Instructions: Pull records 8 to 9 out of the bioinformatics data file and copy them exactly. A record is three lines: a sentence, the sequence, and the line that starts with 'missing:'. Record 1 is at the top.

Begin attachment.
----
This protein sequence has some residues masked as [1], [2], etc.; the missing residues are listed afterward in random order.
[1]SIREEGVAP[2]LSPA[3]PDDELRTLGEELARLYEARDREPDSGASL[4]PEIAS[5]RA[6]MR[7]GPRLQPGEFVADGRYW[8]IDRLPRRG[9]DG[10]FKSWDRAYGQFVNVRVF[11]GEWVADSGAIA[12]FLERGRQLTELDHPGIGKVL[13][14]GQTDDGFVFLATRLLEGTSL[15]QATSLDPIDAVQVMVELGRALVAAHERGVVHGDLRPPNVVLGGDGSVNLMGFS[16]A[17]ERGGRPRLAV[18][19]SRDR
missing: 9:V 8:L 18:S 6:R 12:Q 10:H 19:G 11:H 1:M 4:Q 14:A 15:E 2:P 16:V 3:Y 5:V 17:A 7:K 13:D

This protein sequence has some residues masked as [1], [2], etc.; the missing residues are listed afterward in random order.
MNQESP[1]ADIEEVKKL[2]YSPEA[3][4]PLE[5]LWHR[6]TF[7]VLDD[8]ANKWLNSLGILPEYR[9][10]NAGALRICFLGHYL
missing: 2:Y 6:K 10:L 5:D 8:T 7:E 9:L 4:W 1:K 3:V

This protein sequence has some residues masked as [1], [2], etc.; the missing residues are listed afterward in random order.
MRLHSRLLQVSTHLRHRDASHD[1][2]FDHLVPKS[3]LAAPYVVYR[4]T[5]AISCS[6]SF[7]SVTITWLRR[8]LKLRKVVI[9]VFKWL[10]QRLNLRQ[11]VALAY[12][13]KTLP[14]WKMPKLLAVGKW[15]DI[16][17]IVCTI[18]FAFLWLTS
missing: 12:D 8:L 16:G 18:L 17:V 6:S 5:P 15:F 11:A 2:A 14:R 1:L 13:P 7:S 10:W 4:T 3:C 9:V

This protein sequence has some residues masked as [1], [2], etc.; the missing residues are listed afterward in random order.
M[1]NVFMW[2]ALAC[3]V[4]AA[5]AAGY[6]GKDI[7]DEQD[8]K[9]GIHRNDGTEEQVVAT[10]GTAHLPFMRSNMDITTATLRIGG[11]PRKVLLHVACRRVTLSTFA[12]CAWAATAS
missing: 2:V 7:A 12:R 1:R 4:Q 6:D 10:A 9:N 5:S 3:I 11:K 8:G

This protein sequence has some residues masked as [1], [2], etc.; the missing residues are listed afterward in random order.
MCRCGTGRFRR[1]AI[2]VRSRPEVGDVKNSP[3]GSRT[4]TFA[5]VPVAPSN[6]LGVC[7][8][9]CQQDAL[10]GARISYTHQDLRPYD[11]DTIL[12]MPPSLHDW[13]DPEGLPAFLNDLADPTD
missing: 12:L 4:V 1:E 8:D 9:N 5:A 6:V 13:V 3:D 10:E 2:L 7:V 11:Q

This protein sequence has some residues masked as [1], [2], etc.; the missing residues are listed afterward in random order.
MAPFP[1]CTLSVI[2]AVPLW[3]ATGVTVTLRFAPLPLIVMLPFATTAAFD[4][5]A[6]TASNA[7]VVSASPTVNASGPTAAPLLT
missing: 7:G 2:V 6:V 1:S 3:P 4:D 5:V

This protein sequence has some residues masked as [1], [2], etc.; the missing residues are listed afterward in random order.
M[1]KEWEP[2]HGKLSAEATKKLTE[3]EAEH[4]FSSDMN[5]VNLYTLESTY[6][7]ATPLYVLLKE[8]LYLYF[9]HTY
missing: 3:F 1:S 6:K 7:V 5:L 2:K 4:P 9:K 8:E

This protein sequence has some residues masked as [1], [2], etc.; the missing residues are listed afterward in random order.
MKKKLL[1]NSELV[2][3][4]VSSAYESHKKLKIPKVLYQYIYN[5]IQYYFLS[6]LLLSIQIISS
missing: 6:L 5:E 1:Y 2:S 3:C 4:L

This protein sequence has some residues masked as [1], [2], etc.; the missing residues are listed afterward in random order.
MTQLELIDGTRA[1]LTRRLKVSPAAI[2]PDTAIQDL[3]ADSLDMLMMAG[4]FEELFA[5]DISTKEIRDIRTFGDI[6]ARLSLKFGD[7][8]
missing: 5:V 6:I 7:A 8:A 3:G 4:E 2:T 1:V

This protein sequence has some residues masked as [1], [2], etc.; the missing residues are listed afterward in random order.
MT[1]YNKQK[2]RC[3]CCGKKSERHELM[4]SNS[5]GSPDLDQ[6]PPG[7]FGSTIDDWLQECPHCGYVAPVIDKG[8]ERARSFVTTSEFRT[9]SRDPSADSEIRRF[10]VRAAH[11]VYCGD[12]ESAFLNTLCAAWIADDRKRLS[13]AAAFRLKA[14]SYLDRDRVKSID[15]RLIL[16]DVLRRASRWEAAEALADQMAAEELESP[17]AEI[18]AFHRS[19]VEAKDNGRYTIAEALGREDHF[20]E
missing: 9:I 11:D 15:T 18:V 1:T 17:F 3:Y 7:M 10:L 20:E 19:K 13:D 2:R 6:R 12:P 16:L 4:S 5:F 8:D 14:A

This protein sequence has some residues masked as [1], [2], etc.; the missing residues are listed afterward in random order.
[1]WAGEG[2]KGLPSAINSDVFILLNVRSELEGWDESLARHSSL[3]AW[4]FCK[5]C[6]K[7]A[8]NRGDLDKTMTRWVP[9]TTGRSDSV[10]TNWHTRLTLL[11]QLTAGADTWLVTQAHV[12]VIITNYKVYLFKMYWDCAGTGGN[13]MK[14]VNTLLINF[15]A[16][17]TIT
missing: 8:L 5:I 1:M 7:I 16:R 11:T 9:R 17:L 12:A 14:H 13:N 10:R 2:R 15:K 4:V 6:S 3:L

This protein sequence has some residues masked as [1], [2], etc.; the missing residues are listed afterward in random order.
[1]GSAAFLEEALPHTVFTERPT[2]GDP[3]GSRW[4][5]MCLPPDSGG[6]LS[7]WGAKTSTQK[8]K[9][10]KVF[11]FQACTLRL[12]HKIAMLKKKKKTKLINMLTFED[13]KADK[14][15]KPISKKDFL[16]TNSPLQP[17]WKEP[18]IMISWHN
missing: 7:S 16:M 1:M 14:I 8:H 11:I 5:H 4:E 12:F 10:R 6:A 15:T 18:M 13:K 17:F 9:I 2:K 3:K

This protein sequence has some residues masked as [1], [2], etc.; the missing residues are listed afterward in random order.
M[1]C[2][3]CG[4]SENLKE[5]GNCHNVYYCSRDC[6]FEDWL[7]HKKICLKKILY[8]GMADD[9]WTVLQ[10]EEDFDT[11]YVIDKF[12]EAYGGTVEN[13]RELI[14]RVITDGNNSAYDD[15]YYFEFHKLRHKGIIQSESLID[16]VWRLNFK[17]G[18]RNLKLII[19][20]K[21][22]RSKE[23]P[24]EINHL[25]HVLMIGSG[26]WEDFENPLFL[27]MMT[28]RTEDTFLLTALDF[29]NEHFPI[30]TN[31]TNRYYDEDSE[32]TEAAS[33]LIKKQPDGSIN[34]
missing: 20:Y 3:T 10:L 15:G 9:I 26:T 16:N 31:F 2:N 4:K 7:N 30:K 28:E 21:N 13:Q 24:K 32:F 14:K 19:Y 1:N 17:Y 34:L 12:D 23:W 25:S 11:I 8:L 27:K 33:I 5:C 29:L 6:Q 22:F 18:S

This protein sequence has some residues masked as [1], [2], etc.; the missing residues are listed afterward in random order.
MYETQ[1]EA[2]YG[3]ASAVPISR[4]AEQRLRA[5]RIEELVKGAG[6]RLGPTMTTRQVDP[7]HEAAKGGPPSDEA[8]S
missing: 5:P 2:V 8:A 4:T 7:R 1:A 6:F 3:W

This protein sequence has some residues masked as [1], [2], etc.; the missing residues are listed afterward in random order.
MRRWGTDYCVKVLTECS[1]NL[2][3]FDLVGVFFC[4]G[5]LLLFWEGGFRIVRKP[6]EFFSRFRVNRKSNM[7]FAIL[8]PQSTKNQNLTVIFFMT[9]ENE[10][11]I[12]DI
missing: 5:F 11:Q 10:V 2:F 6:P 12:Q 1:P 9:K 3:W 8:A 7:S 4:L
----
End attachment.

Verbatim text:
This protein sequence has some residues masked as [1], [2], etc.; the missing residues are listed afterward in random order.
MKKKLL[1]NSELV[2][3][4]VSSAYESHKKLKIPKVLYQYIYN[5]IQYYFLS[6]LLLSIQIISS
missing: 6:L 5:E 1:Y 2:S 3:C 4:L

This protein sequence has some residues masked as [1], [2], etc.; the missing residues are listed afterward in random order.
MTQLELIDGTRA[1]LTRRLKVSPAAI[2]PDTAIQDL[3]ADSLDMLMMAG[4]FEELFA[5]DISTKEIRDIRTFGDI[6]ARLSLKFGD[7][8]
missing: 5:V 6:I 7:A 8:A 3:G 4:E 2:T 1:V